If there’s one single thing that Congress can do now to help protect borrowers from the worst lending excesses that fueled the mortgage and financial crises, it’s to follow the Lone Star State’s lead and put the brakes on “cash-out” refinancing and home-equity lending.

A cash-out refinance is a mortgage taken out for a higher balance than the one on an existing loan, net of fees. Across the nation, cash-outs became ubiquitous during the mortgage boom, as skyrocketing house prices made it possible for homeowners, even those with bad credit, to use their home equity like an ATM. But not in Texas. There, cash-outs and home-equity loans can’t total more than 80 percent of a home’s appraised value. There’s a 12-day cooling-off period after an application, during which the borrower can pull out. And when a borrower refinances a mortgage, it’s illegal to get even $1 back. Texas really means it: All these protections, and more, are in the state constitution. The Texas restrictions on mortgage borrowing date back to the first days of statehood in 1845, when the constitution banned home loans entirely.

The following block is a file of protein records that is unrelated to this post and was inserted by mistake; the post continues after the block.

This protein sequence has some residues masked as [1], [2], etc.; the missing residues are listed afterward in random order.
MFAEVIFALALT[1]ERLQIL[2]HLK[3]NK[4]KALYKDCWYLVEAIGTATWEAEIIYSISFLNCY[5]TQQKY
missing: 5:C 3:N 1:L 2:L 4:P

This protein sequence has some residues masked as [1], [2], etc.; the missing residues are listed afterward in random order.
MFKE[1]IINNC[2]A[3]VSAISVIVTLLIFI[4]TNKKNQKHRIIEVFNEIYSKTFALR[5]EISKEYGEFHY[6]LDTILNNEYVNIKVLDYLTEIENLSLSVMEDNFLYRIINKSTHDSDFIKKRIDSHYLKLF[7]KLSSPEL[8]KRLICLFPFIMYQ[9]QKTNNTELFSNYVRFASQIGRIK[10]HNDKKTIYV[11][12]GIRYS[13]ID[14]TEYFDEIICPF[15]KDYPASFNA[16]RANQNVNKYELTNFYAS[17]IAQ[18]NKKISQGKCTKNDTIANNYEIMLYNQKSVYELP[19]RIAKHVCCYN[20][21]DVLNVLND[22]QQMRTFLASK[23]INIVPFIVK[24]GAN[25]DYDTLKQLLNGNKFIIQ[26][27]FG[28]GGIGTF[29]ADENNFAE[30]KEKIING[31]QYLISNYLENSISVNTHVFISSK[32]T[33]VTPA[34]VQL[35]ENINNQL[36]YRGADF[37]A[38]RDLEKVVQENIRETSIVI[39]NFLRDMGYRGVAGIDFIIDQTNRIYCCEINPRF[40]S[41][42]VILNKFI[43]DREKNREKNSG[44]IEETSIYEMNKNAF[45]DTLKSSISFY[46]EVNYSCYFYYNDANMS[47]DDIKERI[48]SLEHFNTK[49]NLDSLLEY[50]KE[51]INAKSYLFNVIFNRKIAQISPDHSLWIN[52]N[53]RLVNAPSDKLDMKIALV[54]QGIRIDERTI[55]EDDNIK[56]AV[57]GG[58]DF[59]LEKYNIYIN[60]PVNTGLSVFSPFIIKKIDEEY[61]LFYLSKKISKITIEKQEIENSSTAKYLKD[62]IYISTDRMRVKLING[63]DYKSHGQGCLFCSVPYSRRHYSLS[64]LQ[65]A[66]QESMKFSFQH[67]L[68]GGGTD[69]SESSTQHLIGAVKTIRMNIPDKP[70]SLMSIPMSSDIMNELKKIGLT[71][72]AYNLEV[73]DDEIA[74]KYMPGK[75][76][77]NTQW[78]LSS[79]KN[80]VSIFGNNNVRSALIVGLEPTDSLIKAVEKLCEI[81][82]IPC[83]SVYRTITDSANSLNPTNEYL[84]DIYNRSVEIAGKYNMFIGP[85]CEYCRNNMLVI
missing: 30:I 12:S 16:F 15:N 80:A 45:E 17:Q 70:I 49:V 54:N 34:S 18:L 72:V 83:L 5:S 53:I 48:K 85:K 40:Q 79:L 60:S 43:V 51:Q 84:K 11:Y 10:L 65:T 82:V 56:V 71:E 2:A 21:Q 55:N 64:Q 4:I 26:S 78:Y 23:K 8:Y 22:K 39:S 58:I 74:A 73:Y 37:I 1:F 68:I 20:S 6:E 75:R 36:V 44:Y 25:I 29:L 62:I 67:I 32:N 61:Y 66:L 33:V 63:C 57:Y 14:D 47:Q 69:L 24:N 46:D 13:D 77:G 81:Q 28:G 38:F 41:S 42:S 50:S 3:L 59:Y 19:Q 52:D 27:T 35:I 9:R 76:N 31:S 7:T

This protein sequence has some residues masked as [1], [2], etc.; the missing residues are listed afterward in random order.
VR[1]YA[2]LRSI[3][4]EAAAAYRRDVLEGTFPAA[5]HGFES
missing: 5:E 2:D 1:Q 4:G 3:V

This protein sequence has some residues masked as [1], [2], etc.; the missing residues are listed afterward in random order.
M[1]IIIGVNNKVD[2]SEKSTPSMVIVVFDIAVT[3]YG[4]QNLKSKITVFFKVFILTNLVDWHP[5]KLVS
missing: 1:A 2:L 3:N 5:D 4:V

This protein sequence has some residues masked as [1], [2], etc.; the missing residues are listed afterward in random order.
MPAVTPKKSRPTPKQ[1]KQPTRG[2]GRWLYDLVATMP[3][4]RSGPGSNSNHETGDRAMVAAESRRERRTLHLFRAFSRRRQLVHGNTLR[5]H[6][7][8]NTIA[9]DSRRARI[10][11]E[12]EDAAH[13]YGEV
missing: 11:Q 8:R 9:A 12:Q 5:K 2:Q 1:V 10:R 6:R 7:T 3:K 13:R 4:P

“Delinquency and foreclosure rates are significantly lower in Texas,” boasts Scott Norman, the president of the Texas Mortgage Bankers Association. “The 80 percent loan-to-value limit—that’s the catalyst for a lot of this.”